Campaign to Achieve FDA Regulation of Tobacco

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This article is part of the Tobacco portal on Sourcewatch funded from 2006 - 2009 by the American Legacy Foundation.

Philip Morris' Campaign to Achieve FDA Regulation of Tobacco is a major proactive effort to drive institution of government regulations on PM's terms.

This 2001 strategy memo, Campaign to Achieve FDA Regulation of Tobacco, reveals Philip Morris plans to drive the institution of U.S. Food and Drug Administration (FDA) oversight of the tobacco industry. The memo was written by John Brady of Direct Impact, a public relations company PM has retained for other campaigns such as organizing the company's "Options" program (which promoted ventilation as a solution to secondhand smoke), defeating the 1998 McCain bill to regulate the American tobacco industry, and lobbying against increased excise taxes in Vermont in 1995. The memo reveals that FDA oversight is a PM corporate goal that stands to enhance the company's image and distinguish it from other tobacco companies. In the section entitled "A Public Relations Opportunity," the memo states,

Though the nature of the FDA regulation issue does present some challenges for Philip Morris, we believe that is also opens an important opportunity for the company to enhance the Philip Morris corporate image...

The memo also points out how the pursuit of FDA regulation will help PM by complicating tobacco issues for the public (thus graying PM's traditionally black corporate hat), and giving PM a strategic public relations advantage over other tobacco companies by giving the company the appearance of being a "good corporate citizen." The memo says,

Unfortunately for the industry, the tobacco debate in recent years suffered from oversimplification, perpetuated by media coverage that depicts tobacco-related issues as 'black and white,' with tobacco companies playing the predictable role as evil corporate giant...The debate over FDA reform has the potential to complicate this portrayal in a manner that will specifically benefit Philip Morris. The simple fact that other tobacco companies will likely come out on the opposite side of the issue--against FDA regulation--provides Philip Morris a chance to distinguish itself from its competitors as a good corporate citizen. Positioned appropriately, the campaign can actually serve two purposes: achieving Philip Morris's goal of instituting regulation of the tobacco industry while also realizing significant public affairs benefits.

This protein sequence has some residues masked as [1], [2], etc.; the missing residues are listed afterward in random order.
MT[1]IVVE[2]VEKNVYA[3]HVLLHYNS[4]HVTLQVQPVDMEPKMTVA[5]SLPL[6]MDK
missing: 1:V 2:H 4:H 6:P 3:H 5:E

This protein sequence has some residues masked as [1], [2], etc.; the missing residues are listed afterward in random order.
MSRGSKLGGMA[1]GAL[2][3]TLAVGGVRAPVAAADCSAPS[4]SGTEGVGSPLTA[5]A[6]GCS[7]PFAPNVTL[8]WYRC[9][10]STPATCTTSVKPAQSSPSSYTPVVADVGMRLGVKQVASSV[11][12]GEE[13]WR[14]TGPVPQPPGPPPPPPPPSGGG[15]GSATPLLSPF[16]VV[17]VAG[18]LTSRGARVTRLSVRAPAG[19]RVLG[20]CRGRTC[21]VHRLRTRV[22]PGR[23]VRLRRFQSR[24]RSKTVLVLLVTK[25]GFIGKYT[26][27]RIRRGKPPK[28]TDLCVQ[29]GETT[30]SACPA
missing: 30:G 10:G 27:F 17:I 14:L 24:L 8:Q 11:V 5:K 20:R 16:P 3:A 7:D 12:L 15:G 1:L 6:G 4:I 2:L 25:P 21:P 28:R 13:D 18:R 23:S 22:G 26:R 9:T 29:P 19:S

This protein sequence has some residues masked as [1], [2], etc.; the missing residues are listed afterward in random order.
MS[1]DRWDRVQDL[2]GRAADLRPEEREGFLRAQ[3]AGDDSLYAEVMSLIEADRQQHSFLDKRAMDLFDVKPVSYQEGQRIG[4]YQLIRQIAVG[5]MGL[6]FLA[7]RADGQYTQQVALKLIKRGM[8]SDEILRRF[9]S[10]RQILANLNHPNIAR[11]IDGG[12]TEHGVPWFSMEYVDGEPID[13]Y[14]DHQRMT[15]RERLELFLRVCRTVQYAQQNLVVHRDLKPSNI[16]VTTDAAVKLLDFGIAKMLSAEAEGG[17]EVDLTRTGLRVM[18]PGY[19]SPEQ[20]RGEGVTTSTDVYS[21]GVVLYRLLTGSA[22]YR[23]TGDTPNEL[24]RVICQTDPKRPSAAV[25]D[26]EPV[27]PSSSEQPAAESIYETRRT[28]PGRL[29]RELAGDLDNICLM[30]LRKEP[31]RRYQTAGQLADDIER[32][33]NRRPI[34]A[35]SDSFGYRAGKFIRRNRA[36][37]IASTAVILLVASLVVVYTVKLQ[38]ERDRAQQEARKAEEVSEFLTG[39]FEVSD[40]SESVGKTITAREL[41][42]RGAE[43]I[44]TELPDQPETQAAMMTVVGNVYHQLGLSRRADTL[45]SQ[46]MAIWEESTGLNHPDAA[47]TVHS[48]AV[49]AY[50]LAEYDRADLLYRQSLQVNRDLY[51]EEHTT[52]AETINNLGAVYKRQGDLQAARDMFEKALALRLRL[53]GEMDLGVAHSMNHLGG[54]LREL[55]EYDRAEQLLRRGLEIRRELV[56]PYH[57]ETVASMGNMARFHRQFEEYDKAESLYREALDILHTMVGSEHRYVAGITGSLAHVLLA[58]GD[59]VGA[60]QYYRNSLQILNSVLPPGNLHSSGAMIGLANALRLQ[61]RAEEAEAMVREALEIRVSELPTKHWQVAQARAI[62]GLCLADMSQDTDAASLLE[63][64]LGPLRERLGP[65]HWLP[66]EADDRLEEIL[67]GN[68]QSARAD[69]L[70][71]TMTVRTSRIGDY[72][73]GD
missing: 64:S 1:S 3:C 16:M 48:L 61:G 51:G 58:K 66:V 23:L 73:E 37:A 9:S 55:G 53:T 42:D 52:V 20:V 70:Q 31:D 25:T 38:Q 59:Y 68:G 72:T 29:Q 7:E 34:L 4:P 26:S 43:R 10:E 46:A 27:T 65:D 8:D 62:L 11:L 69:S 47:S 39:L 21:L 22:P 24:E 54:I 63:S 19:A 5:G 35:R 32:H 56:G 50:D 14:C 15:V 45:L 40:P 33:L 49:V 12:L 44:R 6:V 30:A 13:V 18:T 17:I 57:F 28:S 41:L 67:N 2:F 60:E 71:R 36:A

The memo says that the key to success lies in recruiting non-traditional allies, "...including anti-smoking activists, the health care community and other non-traditional ally groups that may be difficult for Philip Morris to access." Direct Impact proposes hiring field staff who already have relationships with health groups and advocates ("who may be less receptive to recruitment efforts conducted directly by the company") and having these operatives make "highly personalized, individual contacts with these prospective allies" to help gain the advocates' support.

Direct Impact proposes to help PM "develop better relationships with communities that have often opposed Philip Morris" and thus "improve perception of Philip Morris, as compared to other tobacco companies...[to] help promote to the broader public the image of Philip Morris as a company that is 'doing what's right' as it relates to tobacco regulation."

Date 20010322
Bates 2085235845/5847
Collection Philip Morris
Pages 3

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